Permit approved for Warden plant
The Michigan Department of Environmental Quality (MDEQ) has approved the permit for the L’Anse Warden Electric Company, owned by Convergen Energy, to burn engineered fuel pellets.
The pellets are made of pre-consumer packaging waste that comes direct from manufacturers and consists of 60-85% paper and cardboard and 15-40% plastics — mostly polyethylene, polypropylene, polyester and nylon, according to MDEQ documents.
The plant conducted a long-term test burn that started in 2017 under a temporary permit. An extended public comment period ended in February, and a public hearing was held in January. The permit was issued at the end of March with three additional stipulations in response to the public comments.
The first two changes to the permit restrict the use of tire-derived fuel (TDF). The plant will not be allowed to burn TDF and fuel pellets at the same time.
“That’s exactly how we operated the plant during the test burn,” said Convergen Energy CEO Ted Hansen. “The pellets displace the tires when we’re burning pellets.”
The total amount of TDF that they can burn each day has also been reduced, from 96 tons to 70 tons.
The third change is additional testing of some of the hazardous air particles (HAPs) emitted by the plant. However, the additional testing is only required if emissions of “volatile organic compounds” surpasses the 9 tons per year allowed by the permit.
“In other words, a violation of VOC emissions has to occur before additional testing of other HAPs is required,” said Catherine Andrews.
Andrews is a board member with Friends of the Land of Keweenaw, a nonprofit that works to “preserve the ecological integrity of the Lake Superior Watershed” according to its website. The group has been actively pushing for greater environmental controls on LWEC ever since it was converted to biomass generation from natural gas.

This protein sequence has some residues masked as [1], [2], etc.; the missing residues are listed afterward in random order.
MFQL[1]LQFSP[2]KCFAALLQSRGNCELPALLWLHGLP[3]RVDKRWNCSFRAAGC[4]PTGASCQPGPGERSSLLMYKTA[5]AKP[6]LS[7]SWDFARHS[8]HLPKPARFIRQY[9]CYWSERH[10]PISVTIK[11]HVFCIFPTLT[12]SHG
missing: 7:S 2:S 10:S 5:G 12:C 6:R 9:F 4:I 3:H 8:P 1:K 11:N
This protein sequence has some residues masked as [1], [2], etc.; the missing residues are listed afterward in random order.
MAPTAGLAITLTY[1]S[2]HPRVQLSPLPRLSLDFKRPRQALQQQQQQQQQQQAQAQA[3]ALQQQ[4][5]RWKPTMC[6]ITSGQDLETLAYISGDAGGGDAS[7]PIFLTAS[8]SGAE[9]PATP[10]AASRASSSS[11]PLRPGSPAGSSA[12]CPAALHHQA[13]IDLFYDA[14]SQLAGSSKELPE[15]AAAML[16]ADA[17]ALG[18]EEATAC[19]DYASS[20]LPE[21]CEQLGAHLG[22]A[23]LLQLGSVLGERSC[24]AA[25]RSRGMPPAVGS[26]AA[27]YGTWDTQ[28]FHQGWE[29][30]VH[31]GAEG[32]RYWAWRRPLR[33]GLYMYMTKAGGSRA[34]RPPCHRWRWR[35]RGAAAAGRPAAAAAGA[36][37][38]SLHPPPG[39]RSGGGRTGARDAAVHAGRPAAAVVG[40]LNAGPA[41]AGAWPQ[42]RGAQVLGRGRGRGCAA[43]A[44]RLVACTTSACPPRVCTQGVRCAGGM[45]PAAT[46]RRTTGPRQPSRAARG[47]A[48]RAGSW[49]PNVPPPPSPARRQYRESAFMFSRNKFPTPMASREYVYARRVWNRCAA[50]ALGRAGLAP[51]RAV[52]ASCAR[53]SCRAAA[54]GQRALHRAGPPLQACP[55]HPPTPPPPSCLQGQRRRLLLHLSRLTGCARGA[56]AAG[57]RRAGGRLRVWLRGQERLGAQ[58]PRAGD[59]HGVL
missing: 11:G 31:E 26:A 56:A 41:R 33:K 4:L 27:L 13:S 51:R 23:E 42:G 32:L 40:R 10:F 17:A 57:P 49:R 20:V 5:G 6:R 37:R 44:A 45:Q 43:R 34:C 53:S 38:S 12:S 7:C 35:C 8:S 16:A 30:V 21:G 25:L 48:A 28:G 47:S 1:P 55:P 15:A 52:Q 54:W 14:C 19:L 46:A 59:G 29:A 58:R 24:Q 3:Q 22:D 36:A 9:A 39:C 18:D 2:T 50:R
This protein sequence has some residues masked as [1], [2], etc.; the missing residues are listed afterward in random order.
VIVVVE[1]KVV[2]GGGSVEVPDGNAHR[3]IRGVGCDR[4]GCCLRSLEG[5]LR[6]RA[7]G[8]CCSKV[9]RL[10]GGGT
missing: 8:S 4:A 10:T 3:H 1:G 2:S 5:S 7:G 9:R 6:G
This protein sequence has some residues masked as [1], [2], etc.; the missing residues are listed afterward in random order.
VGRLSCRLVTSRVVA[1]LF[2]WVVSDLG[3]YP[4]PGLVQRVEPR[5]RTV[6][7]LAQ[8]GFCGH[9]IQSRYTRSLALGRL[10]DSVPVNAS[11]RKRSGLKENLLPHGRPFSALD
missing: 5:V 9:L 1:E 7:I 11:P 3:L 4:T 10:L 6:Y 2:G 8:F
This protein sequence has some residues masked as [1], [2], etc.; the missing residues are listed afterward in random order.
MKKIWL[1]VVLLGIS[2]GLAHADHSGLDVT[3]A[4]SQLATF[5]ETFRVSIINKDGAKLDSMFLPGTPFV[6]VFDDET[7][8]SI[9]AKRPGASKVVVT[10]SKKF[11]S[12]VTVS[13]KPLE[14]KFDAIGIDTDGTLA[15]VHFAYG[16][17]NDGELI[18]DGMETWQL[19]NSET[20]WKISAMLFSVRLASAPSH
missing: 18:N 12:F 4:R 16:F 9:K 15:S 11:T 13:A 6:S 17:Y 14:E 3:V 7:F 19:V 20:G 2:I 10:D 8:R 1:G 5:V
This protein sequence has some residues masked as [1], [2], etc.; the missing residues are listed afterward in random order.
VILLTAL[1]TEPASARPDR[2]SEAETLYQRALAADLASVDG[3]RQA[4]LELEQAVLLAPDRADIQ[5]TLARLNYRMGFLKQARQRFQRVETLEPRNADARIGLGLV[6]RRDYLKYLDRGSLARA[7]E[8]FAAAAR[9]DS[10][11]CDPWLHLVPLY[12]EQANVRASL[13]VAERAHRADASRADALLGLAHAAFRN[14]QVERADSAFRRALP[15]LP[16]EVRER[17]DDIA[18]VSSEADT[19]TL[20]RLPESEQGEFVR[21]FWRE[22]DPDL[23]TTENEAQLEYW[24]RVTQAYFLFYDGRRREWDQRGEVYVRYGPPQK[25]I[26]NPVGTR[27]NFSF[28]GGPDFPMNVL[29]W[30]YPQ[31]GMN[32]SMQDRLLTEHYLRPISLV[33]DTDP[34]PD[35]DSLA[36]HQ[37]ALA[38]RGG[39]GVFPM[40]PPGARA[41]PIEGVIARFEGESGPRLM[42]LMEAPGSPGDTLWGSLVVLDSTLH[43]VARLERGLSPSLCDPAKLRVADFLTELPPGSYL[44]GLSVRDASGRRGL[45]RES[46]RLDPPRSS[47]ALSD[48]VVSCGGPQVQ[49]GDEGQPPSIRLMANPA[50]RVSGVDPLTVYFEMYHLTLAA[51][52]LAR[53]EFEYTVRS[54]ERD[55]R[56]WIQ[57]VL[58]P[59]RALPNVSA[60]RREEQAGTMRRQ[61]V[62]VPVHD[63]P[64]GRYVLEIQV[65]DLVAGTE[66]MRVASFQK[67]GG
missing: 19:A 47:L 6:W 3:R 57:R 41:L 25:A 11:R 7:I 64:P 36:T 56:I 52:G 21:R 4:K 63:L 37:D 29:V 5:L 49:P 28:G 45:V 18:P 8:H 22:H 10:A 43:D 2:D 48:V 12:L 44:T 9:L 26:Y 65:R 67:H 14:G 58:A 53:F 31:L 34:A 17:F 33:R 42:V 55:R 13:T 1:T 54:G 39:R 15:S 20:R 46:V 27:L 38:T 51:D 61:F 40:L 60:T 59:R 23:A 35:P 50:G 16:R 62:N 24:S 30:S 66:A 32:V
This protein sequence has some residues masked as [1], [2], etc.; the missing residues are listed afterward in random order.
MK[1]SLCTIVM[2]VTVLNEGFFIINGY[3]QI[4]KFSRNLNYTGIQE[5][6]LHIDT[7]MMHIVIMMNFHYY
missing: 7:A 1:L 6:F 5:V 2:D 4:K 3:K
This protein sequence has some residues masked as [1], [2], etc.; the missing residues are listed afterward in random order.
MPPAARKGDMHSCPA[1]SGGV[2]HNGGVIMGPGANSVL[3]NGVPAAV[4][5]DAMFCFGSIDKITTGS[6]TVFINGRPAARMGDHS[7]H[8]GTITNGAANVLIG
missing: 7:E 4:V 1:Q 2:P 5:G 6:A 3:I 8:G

“The announcement of ‘additional emissions testing’ is misleading,” Andrews said. “There are no protections to the public regarding the cumulative effects of exposure to the 89 toxic air contaminants that are legally emitted from this facility every day.”
Omitted from the additional testing, and not counted toward the 9-ton per year limit is hydrogen chloride, the most-emitted HAP at the facility. Hydrogen chloride can cause respiratory irritation, coughing or choking and dermatitis and reacts with atmospheric moisture to create hydrochloric acid, according to the Centers for Disease Control.
In June of 2017, test results showed hydrogen chloride emissions of 1.55 to 1.94 pound per hour. The legal limit is 2.17 pounds per hour. In August of 2018, during testing of the fuel pellets under the temporary permit, results were down to 1 to 1.45 pound per hour. That calculates to 5.65 tons per year on average. Hansen explains the decrease as a result of using the Dry-Sorbent Injection system installed to control emissions from burning the fuel pellets.
“People don’t realize what a benefit this DSI system is,” he said. “This plant will have the cleanest emissions it’s ever had.”